Foam Core Insert for Agricola

Ivan Vanchev

Thursday, December 4, 2014

As it happens all too often, I found inspiration on reddit a couple of weeks ago to create a foam core insert for our Agricola box. The good people at /r/boardgames posted a link to an album for an insert that snuggly fits all game pieces and cards while also providing a detachable tray for the resource pieces. Once I followed the chain of links and pics and posts around reddit and BGG for a while, I ran into a lovely schematic for the insert. This could only mean one thing, of course: a trip to Staples to acquire some precious foam core! Several dollars later, I was the proud owner of about \(0.5 m^2\) of cardboard and foam and was ready to begin my task. Sadly, Fortune had other plans for me. I had failed to realize that I was not in possession of either a ruler or an X-Acto knife...

For reasons of brevity, let us skip to a week later in our story. I had somehow managed to get my hands on a mint-condition crafting knife, so nothing could stop me any more. After several hours of measuring and poorly executed slicing (as will be illustrated by the photographic evidence below), the project was complete. I made several minor modifications to the original design. Most notably, I opted to making the separator for the narrow partition (measuring \(39mm\) in width on the BGG schematic) holding the house/field tiles a little lower in order to provide easier access to the tiles without use of a ribbon. This way you can easily grab them all together or one by one with your hands.

Secondly, the removable box for the resources called for having 10 compartments (1 for each resource). However, we decided to only make 5, as it seemed to provide a little more space for accessing the resources during play (foam core is about \(5mm\) thick, so by that last stage of the project, we had already lost several centimeters of space from the original box). This choice might not be satisfactory for some but seems to have worked out fine for us. Plus, adding the little separators in the future is easy enough, if we so decide.

All in all, I consider the project to be quite successful. The insert provided some desperately needed ease of access to all components of the game, especially the resources. We now no longer need to spend 10 minutes pre- and post-play for sorting things in their little baggies. What is more, the removable tray looks like it'll be very handy during play as well. In the past, any efforts to have neatly stacked piles of resources have ended in utter disaster (please, do not question why they have to be neatly stacked; it just seems like they should be). So, if you too feel the compulsive need to sort all resources in little towers throughout a game so that they don't spread all over the place, this design should be of help.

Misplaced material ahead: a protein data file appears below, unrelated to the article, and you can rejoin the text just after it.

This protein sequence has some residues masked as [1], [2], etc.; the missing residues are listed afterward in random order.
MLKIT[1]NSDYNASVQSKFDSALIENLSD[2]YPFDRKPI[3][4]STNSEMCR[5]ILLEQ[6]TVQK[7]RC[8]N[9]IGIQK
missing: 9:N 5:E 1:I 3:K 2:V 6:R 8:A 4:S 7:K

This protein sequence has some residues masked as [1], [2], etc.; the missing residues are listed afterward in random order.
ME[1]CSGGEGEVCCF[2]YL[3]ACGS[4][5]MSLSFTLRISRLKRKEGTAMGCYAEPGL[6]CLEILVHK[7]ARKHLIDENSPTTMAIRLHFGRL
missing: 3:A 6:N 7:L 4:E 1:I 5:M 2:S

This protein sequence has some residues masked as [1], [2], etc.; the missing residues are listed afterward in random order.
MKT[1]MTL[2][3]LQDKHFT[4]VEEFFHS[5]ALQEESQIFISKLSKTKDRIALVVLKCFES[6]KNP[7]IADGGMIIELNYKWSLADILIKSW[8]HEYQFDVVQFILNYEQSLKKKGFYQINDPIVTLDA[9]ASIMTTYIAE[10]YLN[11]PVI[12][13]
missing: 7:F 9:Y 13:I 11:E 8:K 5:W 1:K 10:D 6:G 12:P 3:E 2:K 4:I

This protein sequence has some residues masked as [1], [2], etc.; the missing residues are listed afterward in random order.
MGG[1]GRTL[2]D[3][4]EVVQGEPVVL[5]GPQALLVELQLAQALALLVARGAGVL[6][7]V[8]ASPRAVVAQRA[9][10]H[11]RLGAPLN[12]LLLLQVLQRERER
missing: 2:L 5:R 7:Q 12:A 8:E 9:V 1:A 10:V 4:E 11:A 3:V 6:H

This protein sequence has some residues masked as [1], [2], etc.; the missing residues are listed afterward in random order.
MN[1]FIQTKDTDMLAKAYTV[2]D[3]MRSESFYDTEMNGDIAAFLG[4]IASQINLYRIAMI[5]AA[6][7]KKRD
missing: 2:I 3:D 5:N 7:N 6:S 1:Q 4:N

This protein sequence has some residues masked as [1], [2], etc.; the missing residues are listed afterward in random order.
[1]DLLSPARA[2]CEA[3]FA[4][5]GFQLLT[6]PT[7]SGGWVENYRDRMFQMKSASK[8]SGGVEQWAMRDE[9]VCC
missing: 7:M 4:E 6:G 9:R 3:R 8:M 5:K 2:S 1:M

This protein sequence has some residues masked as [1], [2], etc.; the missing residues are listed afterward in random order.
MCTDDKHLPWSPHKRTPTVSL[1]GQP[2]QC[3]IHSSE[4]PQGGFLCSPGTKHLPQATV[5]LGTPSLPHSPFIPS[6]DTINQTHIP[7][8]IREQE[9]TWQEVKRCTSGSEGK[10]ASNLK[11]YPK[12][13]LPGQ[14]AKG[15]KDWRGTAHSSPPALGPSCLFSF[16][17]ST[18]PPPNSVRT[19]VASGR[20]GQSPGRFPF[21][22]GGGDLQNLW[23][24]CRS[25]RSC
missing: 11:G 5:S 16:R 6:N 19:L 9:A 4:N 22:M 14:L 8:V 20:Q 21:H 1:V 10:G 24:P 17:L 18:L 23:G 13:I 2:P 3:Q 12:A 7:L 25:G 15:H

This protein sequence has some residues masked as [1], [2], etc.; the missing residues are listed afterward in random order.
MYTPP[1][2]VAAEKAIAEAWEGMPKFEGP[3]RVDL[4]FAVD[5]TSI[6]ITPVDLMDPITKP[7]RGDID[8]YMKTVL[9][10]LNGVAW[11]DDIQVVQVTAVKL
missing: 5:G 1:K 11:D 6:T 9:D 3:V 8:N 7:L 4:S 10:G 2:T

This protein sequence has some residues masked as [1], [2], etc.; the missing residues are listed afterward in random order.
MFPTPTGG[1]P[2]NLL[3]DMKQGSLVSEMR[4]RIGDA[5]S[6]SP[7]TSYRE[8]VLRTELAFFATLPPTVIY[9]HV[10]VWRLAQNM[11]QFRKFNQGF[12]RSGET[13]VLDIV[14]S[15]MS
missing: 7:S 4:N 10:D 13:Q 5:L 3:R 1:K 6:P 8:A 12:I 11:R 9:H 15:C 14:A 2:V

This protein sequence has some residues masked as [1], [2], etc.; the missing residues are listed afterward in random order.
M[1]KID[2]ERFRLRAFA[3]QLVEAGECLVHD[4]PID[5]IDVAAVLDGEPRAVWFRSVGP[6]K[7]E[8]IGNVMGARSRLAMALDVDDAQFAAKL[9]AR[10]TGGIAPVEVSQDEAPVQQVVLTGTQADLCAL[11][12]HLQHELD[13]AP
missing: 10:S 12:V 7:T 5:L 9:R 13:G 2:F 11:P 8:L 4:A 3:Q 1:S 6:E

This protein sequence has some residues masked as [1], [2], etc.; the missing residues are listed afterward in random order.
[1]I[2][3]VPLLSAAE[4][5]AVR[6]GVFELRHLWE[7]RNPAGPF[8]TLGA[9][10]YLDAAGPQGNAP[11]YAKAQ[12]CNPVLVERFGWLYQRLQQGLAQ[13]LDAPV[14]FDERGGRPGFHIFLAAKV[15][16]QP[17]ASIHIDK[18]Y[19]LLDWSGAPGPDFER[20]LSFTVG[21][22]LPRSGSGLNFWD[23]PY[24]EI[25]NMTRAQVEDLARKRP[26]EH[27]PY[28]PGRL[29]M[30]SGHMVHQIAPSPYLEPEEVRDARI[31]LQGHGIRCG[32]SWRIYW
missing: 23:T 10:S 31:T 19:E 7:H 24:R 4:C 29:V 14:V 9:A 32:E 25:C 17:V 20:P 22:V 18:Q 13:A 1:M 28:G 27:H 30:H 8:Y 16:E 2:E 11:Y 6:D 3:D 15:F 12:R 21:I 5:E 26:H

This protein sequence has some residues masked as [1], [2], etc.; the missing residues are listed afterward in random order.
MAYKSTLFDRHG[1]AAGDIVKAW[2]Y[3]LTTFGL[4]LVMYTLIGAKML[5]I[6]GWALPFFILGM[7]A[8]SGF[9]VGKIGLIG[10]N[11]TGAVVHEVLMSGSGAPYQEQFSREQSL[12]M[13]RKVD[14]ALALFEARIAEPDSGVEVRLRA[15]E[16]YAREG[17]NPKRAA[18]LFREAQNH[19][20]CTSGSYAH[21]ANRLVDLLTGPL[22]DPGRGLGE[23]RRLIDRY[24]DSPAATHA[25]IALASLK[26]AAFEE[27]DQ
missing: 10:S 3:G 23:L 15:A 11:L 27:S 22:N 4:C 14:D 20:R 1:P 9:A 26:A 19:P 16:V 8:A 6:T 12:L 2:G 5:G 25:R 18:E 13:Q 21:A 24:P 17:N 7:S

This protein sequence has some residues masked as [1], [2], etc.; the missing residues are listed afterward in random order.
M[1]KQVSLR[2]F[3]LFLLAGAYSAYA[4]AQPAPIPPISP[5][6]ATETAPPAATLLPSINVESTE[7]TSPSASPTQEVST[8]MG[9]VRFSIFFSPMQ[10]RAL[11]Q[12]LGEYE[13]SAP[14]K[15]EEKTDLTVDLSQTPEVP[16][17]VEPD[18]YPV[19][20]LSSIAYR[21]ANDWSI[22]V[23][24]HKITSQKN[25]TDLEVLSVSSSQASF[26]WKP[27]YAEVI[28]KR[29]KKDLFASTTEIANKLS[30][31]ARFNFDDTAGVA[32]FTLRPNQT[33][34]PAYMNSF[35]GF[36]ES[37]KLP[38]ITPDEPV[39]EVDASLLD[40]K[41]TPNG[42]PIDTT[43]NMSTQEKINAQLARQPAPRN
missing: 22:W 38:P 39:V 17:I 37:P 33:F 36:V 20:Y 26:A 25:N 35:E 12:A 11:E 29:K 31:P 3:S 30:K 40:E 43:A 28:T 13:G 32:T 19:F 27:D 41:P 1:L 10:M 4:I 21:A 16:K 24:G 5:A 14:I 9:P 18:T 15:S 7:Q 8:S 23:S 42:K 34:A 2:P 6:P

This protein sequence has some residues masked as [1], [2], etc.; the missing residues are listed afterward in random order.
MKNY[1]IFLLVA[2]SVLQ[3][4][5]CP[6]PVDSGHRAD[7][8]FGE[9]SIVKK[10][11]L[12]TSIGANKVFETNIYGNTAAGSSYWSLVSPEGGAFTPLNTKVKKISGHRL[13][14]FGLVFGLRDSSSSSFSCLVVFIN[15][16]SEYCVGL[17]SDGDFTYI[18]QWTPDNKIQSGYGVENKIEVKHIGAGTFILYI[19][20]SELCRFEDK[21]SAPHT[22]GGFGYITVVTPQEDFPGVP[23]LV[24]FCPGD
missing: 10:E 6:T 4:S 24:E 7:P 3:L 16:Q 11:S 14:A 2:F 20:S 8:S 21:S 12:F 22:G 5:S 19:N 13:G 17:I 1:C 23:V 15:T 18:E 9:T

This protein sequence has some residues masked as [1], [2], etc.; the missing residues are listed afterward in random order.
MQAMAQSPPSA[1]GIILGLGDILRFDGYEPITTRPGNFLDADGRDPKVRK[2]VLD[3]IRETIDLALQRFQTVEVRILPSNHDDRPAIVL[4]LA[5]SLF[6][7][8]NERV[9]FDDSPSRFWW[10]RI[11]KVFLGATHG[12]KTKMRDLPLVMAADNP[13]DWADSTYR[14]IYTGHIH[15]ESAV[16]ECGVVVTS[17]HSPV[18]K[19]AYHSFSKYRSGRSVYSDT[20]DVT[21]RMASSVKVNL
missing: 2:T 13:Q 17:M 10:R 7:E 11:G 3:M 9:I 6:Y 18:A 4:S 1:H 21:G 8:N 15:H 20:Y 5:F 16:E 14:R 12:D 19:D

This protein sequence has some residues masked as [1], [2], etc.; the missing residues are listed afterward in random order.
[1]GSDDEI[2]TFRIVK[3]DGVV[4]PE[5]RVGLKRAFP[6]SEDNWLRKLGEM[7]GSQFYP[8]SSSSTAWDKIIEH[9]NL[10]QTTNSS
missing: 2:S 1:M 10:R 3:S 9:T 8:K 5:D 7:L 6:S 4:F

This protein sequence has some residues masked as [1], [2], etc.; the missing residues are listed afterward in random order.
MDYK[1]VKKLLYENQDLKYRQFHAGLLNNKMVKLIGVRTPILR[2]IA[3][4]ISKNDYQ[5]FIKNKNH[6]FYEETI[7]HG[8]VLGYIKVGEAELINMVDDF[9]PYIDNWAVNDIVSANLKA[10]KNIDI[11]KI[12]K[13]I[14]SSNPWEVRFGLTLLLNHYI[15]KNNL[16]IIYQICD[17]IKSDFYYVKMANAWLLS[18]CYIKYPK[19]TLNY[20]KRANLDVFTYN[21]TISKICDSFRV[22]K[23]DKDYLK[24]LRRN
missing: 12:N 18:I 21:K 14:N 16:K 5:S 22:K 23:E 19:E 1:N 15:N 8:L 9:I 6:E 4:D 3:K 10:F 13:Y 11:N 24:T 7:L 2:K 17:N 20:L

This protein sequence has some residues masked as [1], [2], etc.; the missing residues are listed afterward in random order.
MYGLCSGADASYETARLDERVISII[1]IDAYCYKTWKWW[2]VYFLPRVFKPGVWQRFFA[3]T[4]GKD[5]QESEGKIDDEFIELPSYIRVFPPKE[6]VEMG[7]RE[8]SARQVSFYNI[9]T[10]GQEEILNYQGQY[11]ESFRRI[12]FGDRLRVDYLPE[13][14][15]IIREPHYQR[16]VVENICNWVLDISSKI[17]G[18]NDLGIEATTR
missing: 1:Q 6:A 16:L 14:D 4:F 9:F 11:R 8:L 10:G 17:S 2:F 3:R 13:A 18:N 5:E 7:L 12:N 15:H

The only slight problem we ran into was consistently making neat cuts from the foam core. As in, we were not consistent in any way, as you can clearly see from the images of the finished insert. If you are not careful while cutting, the foam breaks unevenly which results in a visually unappealing end product. It is also crucial to make your cuts perpendicularly or you will run into trouble when trying to attach pieces together (they won't (or at least not nicely (how many levels of brackets could I realistically need?))).

Lastly, this little foam-board-cutting adventure timed very nicely with a more long-term Agricola project of ours. We recently began creating custom resource and animeeple (that is their official name, I kid you not) pieces from polymer clay. And I must say, the results have been quite cool. I was genuinely shocked that I could make cool-looking carrots out of clay (the keyword here being "I"). You can see some of our prototype designs below. We should be able to finish replacing all resource pieces soon, which would naturally warrant a blog post of its own. Until then, bask in the glory of the clay vegetables!